There are two types of orbits: closed (periodic) orbits, and open (escape) orbits. Circular and elliptical orbits are closed. Parabolic and hyperbolic orbits are open. Radial orbits can be either open or closed.

  • Circular orbit: An orbit that has an eccentricity of 0 and whose path traces a circle.
  • Elliptic orbit: An orbit with an eccentricity greater than 0 and less than 1 whose orbit traces the path of an ellipse.
  • Parabolic orbit: An orbit with the eccentricity equal to 1. Such an orbit also has a velocity equal to the escape velocity and therefore will escape the gravitational pull of the planet. If the speed of a parabolic orbit is increased it will become a hyperbolic orbit.
  • Hyperbolic orbit: An orbit with the eccentricity greater than 1. Such an orbit also has a velocity in excess of the escape velocity and as such, will escape the gravitational pull of the planet and continue to travel infinitely until it is acted upon by another body with sufficient gravitational force.
  • Radial orbit: An orbit with zero angular momentum and eccentricity equal to 1. The two objects move directly towards or away from each other in a straight-line.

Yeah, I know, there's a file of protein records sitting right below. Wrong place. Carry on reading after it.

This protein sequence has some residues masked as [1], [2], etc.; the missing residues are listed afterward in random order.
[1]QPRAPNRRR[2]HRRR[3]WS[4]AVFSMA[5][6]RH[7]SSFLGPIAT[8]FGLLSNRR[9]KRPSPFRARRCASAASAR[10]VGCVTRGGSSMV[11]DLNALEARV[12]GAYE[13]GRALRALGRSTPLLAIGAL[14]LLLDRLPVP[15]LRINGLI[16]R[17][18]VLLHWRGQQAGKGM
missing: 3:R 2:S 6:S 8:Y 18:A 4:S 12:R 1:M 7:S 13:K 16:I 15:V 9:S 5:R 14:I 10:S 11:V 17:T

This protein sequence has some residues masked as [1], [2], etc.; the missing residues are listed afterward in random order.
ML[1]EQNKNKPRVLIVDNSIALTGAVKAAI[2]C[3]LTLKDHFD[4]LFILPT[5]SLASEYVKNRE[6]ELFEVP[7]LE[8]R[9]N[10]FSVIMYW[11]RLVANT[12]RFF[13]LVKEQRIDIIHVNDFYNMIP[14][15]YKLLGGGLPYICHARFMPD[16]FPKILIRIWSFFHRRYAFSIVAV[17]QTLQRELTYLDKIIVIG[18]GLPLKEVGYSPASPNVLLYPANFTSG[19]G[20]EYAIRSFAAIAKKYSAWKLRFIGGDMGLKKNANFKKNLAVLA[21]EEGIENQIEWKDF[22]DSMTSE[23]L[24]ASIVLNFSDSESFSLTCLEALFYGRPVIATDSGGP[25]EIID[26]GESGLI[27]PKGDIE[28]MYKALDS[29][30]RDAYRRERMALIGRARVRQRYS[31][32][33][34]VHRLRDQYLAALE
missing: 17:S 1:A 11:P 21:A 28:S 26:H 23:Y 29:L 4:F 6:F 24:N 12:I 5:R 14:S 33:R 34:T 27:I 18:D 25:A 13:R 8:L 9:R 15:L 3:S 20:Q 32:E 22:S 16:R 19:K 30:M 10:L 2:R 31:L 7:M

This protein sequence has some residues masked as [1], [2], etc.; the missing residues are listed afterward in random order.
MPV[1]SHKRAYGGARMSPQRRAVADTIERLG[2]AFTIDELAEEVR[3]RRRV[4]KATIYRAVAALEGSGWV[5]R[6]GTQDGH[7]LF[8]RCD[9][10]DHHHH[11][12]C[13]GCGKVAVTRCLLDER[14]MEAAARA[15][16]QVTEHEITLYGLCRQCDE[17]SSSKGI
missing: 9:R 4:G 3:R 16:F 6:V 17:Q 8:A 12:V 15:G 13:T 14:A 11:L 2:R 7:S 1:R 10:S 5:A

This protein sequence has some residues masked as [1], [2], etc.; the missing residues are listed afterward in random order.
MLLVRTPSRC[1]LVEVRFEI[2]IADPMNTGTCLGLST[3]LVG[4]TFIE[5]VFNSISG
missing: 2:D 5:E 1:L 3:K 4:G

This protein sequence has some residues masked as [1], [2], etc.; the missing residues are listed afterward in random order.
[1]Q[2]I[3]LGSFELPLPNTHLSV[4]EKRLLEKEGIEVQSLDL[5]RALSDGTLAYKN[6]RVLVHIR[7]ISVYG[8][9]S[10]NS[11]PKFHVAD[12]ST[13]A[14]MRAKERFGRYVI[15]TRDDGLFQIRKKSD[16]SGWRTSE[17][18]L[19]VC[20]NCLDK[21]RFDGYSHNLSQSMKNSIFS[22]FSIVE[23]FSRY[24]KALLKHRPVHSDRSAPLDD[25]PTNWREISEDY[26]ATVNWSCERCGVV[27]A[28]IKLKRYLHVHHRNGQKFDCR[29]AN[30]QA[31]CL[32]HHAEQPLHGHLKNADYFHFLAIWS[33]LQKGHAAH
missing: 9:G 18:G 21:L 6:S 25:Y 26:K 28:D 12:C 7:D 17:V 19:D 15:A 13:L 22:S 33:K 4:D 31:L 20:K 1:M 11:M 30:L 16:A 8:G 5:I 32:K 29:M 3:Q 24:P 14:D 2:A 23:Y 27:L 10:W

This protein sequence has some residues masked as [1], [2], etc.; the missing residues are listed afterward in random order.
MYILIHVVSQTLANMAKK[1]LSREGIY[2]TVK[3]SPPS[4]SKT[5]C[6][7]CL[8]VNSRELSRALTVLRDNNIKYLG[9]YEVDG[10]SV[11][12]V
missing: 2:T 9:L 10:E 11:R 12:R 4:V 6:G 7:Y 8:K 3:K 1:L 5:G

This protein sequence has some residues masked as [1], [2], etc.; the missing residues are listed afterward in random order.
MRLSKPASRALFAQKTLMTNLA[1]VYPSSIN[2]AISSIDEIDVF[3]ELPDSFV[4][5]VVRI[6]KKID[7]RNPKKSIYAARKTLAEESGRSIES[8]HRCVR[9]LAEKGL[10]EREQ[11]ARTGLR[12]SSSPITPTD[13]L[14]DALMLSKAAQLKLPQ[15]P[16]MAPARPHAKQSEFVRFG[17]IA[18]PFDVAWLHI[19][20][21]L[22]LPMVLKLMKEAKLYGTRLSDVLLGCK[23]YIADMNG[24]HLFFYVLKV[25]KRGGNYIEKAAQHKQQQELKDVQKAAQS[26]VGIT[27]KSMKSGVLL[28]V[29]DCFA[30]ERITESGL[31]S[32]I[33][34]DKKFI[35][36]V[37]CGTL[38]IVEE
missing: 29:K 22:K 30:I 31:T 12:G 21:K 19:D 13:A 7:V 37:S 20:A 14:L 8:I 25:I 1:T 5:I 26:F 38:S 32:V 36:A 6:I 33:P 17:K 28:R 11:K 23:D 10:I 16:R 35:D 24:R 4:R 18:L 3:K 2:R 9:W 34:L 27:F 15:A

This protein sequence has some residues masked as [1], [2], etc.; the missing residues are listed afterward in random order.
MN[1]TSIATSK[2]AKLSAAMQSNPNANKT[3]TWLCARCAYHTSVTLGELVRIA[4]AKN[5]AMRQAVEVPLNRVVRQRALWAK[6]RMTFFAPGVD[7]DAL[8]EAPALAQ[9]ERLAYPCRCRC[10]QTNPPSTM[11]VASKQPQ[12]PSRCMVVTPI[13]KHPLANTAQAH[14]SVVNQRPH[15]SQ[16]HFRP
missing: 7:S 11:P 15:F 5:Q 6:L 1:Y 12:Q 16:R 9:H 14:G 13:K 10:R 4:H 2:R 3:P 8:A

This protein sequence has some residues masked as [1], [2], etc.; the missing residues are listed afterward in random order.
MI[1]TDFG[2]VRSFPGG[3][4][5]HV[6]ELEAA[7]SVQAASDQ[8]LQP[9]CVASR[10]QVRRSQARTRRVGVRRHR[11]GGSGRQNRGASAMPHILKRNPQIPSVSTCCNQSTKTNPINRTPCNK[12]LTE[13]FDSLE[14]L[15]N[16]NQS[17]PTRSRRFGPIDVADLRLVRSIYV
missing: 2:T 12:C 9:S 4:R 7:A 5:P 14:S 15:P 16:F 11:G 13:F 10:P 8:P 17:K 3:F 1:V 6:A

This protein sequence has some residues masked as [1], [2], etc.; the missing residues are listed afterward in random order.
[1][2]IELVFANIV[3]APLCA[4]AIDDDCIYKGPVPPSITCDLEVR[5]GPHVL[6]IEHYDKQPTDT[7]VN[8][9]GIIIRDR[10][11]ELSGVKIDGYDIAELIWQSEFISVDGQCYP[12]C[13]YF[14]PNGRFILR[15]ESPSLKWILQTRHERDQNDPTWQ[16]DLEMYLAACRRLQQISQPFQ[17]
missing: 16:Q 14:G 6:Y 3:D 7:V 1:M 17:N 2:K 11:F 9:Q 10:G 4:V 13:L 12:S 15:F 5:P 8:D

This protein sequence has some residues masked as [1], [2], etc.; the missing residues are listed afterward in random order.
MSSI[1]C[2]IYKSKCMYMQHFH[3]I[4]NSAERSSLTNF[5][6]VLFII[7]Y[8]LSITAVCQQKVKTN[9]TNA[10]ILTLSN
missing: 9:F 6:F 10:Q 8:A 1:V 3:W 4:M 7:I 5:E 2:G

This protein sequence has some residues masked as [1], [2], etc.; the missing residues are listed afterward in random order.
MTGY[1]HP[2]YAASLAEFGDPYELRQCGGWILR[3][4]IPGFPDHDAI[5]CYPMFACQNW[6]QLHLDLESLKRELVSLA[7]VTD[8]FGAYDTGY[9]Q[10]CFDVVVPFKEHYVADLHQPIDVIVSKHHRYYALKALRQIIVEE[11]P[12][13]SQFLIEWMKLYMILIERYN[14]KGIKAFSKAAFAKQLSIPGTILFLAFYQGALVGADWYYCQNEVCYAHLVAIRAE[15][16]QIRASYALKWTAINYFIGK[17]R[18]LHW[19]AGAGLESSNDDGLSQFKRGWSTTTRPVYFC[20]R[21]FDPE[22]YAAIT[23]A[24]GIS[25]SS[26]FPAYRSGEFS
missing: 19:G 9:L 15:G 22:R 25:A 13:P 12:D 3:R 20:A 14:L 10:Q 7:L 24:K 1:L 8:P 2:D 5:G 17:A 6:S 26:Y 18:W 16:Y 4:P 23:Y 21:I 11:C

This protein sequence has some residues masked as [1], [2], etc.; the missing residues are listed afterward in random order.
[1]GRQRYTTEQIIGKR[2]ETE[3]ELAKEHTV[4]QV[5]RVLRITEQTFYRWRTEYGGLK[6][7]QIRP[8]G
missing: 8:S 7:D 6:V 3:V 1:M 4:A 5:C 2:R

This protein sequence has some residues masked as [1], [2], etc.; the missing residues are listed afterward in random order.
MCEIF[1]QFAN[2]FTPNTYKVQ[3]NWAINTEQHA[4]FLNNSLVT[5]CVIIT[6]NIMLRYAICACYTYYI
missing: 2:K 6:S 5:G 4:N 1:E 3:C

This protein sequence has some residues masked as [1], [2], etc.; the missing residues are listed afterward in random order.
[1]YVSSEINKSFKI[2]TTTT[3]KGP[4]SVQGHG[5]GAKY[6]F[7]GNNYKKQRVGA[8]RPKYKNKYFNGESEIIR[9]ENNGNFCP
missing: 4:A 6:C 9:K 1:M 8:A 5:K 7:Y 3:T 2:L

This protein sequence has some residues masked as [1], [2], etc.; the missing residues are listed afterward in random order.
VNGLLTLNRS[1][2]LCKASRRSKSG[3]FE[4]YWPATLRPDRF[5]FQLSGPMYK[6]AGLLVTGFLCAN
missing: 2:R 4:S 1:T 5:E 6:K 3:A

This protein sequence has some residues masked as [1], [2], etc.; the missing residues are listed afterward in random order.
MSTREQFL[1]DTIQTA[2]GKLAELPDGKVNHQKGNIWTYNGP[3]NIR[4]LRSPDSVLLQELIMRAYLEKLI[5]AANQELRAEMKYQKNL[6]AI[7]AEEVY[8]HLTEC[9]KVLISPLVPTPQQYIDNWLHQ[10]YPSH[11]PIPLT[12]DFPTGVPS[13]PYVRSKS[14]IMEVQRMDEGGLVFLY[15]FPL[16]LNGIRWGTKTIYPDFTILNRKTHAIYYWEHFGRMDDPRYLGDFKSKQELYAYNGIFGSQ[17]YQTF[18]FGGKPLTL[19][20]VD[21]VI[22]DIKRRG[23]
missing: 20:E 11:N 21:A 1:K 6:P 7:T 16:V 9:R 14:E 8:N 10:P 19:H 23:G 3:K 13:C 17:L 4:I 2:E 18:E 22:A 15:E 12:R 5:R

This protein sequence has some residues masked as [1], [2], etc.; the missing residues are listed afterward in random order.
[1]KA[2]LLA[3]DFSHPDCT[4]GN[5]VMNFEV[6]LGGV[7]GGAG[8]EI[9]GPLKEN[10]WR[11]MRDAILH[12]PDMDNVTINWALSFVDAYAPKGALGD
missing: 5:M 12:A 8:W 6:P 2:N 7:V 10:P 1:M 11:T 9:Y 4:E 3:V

• Radial elliptic orbit: A closed elliptic orbit where the object is moving at less than the escape velocity. This is an elliptic orbit with semi-minor axis = 0 and eccentricity = 1. Although the eccentricity is 1, this is not a parabolic orbit.
    • Radial parabolic orbit: An open parabolic orbit where the object is moving at the escape velocity.
    • Radial hyperbolic orbit: An open hyperbolic orbit where the object is moving at greater than the escape velocity. This is a hyperbolic orbit with semi-minor axis = 0 and eccentricity = 1. Although the eccentricity is 1, this is not a parabolic orbit.

Synchronicity classifications

Geostationary orbit as seen from the north celestial pole. To an observer on the rotating Earth, the red and yellow satellites appear stationary in the sky above Singapore and Africa respectively.
  • Synchronous orbit: An orbit whose period is a rational multiple of the average rotational period of the body being orbited and in the same direction of rotation as that body. This means the track of the satellite, as seen from the central body, will repeat exactly after a fixed number of orbits. In practice, only 1:1 ratio (geosynchronous) and 1:2 ratios (semi-synchronous) are common.
    • Geosynchronous orbit (GSO): An orbit around the Earth with a period equal to one sidereal day, which is Earth's average rotational period of 23 hours, 56 minutes, 4.091 seconds. For a nearly circular orbit, this implies an altitude of approximately 35,786 kilometers (22,236 mi). The orbit's inclination and eccentricity may not necessarily be zero. If both the inclination and eccentricity are zero, then the satellite will appear stationary from the ground. If not, then each day the satellite traces out an analemma (i.e. a "figure-eight") in the sky, as seen from the ground. When the orbit is circular and the rotational period has zero inclination, the orbit is considered to also be geostationary. Also known as a Clarke orbit after the writer Arthur C. Clarke.[8]